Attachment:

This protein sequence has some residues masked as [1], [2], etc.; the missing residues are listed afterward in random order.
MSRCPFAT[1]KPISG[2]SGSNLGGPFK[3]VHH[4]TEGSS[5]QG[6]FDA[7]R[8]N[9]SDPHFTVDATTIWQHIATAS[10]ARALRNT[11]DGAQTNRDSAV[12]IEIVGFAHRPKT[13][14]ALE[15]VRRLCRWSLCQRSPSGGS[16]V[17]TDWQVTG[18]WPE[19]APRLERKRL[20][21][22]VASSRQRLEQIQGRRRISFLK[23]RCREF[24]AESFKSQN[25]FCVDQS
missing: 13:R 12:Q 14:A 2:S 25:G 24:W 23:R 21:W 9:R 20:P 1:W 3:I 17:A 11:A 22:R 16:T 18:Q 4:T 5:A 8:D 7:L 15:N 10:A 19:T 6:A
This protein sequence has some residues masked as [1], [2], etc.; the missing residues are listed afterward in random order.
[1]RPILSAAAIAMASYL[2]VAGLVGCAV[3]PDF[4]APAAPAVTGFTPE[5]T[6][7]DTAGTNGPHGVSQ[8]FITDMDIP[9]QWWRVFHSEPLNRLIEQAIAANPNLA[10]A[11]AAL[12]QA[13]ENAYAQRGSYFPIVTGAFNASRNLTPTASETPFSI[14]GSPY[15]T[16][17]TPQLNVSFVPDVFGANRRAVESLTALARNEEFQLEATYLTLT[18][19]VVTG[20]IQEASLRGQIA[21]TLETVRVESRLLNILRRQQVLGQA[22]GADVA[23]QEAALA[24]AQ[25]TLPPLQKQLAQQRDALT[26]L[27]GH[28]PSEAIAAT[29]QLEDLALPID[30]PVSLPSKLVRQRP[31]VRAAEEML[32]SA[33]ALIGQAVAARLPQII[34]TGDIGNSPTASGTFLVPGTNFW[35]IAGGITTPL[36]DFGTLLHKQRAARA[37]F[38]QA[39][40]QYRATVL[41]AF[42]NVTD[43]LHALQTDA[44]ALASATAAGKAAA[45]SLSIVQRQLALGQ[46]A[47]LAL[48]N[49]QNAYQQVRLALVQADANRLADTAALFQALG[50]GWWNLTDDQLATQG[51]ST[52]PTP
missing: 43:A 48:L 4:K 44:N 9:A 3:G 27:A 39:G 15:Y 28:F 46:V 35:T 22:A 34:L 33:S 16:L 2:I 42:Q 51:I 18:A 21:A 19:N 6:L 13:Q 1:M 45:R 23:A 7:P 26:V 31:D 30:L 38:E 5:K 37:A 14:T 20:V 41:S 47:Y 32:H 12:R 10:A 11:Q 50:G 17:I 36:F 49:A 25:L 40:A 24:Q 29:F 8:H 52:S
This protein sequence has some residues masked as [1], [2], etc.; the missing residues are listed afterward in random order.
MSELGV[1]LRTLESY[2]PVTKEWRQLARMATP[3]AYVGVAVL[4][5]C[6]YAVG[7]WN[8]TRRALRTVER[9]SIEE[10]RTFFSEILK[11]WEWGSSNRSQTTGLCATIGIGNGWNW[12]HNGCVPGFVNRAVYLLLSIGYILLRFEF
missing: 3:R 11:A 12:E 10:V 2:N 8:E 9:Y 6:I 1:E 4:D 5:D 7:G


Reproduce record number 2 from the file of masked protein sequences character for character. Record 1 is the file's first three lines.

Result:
This protein sequence has some residues masked as [1], [2], etc.; the missing residues are listed afterward in random order.
[1]RPILSAAAIAMASYL[2]VAGLVGCAV[3]PDF[4]APAAPAVTGFTPE[5]T[6][7]DTAGTNGPHGVSQ[8]FITDMDIP[9]QWWRVFHSEPLNRLIEQAIAANPNLA[10]A[11]AAL[12]QA[13]ENAYAQRGSYFPIVTGAFNASRNLTPTASETPFSI[14]GSPY[15]T[16][17]TPQLNVSFVPDVFGANRRAVESLTALARNEEFQLEATYLTLT[18][19]VVTG[20]IQEASLRGQIA[21]TLETVRVESRLLNILRRQQVLGQA[22]GADVA[23]QEAALA[24]AQ[25]TLPPLQKQLAQQRDALT[26]L[27]GH[28]PSEAIAAT[29]QLEDLALPID[30]PVSLPSKLVRQRP[31]VRAAEEML[32]SA[33]ALIGQAVAARLPQII[34]TGDIGNSPTASGTFLVPGTNFW[35]IAGGITTPL[36]DFGTLLHKQRAARA[37]F[38]QA[39][40]QYRATVL[41]AF[42]NVTD[43]LHALQTDA[44]ALASATAAGKAAA[45]SLSIVQRQLALGQ[46]A[47]LAL[48]N[49]QNAYQQVRLALVQADANRLADTAALFQALG[50]GWWNLTDDQLATQG[51]ST[52]PTP
missing: 43:A 48:L 4:K 44:N 9:A 3:G 27:A 39:G 15:Y 28:F 46:V 35:T 22:A 34:L 33:S 16:L 2:I 42:Q 51:I 18:A 21:A 19:N 6:L 13:Q 1:M 45:R 23:A 7:P 26:V 31:D 30:L 38:E 5:K 37:A 14:T 20:V 41:S 47:Y 32:H 12:R 10:A 11:Q 50:G 17:I 36:F 49:A 25:L 40:A 24:Q 29:F 8:H 52:S